What Doesn’t Kill You, Makes You Stronger (How Embracing Pain Leads To Personal Gain)
Pain, suffering, stress, these are the great obstacles to our personal happiness. If we could eliminate all forms of pain in our life, everything would be so much better. Or would it?
Nietzsche famously said, “That which does not kill us, makes us stronger.” Sounds profound, to be sure, but is it a philosophy we should use to guide our lives, or is it just something that sounds cool?
Maverick scientists have discovered the answer to this question, and the implications of their research is potentially life-changing. These are the kind of findings that we rarely hear about, because what you’re about to learn challenges the fundamental assumptions our culture makes about what it takes to be happy and successful.
The Importance of Pain
If you were to simplify human behavior to its most basic roots, it would be stated like this: We seek pleasure and avoid pain. We chase good food, money, and sex because getting those things gives us pleasure. We avoid conflict, fire, and our in-laws to avoid pain.
Seek pleasure, avoid pain — it’s an elegant system. . . except that it often fails us. Those things that give us pleasure in the moment lead to long-term pain. Conversely, those things that cause us pain in the moment, lead to long-term pleasure.
Eating fast food feels good in the moment, but it has a negative impact on our long-term health. Smoking cigarettes feels good in the moment, but it’s the number 1 cause of avoidable deaths in America.
On the other hand, going to the gym is uncomfortable when we first start, but it has numerous benefits to our long-term health and well-being. Similarly, asking your crush out on a date can be extremely anxiety provoking, but it could lead to a meaningful relationship.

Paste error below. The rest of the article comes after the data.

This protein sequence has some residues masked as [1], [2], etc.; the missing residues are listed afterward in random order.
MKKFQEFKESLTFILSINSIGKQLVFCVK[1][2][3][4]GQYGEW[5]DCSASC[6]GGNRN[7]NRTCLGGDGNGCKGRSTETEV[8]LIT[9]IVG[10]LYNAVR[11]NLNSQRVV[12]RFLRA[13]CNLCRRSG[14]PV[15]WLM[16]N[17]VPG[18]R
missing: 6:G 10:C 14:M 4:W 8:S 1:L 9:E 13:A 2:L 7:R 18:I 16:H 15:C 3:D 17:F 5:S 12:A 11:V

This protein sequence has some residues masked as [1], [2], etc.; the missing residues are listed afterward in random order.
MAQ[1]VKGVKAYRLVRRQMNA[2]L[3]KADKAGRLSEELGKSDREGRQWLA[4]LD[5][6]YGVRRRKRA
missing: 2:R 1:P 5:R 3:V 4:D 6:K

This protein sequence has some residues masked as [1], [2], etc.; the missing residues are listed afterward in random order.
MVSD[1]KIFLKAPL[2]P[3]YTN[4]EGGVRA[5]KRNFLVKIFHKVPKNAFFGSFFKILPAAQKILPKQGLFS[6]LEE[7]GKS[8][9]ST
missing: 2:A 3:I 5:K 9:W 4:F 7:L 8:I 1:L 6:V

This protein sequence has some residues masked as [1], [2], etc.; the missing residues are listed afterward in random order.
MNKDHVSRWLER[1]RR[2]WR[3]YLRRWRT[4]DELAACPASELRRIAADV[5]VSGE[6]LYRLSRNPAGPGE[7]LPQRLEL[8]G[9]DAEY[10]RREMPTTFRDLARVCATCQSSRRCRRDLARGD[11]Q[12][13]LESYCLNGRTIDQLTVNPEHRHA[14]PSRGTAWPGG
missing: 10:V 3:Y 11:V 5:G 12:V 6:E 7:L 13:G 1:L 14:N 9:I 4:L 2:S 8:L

We seek pleasure and avoid pain, but to create a better life tomorrow, we must accept pain today. We are hard-wired to avoid pain at all costs. That’s why 70% of Americans are overweight (according to the CDC), and that’s also why 480,000 Americans die due to smoking every year.
To live a good life, we must re-wire our relationship to pain so that pain is not something we avoid, it’s something we embrace. That’s why Nietzsche said, “That which does not kill us, makes us stronger.”
How Marshmallows Predict Long-Term Success
The Stanford marshmallow experiment is one of the most influential bodies of psychological research of all time. In these studies Psychologist Walter Mischel found that one particular trait is more connected to long-term success than even your intelligence score.
In this series of studies, Walter Mischel had young children make seemingly innocuous choices. For example, in one study, children could either eat one marshmallow immediately, or wait fifteen minutes to be rewarded with two marshmallows later.
The children were being tested for their ability to resist the temptation for an immediate reward to gain a larger reward in the near future.
Many of the children caved in to their desire for instant gratification. Some were able to hold out and earn the two-marshmallow prize.
No, this study wasn’t about torturing kids, it was about measuring self-control (AKA willpower). Mischel wanted to see if the children who were able to delay their gratification for 15 minutes would have different life outcomes than those who could not.